While in Boyacá the ceramics are orangish-red in color, in Tolima they are blackish with red undertones.
This type of pottery comes principally from a town in Tolima by the name of La Chamba, near Guamba.
The life of every villager in La Chamba revolves around the making of these ceramics, just as it has done for centuries. It is the job of the children to collect the clay and allow it to dry in sacks. Once the clay has dried, they beat the chunks into dirt using sticks. Then, the women use the dirt to make a clay and then they model it into pots and other pieces. The items are then left to dry for 30 days. When they are sufficiently dry, the men of the village build the fires where the pots will be baked.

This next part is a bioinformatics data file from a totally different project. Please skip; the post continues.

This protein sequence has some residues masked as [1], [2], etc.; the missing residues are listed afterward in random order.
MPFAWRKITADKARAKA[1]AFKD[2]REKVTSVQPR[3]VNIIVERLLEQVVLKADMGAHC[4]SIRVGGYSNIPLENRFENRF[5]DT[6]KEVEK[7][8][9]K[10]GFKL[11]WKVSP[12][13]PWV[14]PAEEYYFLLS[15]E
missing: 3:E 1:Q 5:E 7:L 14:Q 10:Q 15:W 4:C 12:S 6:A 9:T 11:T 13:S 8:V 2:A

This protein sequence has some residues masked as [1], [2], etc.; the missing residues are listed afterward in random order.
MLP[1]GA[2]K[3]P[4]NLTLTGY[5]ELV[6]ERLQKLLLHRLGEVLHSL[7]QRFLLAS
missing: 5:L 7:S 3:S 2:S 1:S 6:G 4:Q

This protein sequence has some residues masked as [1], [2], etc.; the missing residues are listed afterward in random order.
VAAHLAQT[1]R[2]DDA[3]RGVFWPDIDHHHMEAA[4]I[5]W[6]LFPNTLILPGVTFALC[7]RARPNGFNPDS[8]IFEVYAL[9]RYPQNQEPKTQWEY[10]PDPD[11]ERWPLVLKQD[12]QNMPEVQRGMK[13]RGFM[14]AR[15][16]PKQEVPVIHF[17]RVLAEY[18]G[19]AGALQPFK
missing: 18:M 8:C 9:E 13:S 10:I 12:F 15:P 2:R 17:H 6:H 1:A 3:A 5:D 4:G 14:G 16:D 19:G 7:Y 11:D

The pots get their unique black color from a smoking process that occurs during the baking. Apparently, the use of donkey dung in the fires creates the release of an acid in the smoke that causes the pots to turn black. Bringing home the unique black ceramics from La Chamba would be a great souvenir for any child, especially one born in Tolima. Considering looking for these pots in the artisan markets in Bogotá or Ibagué.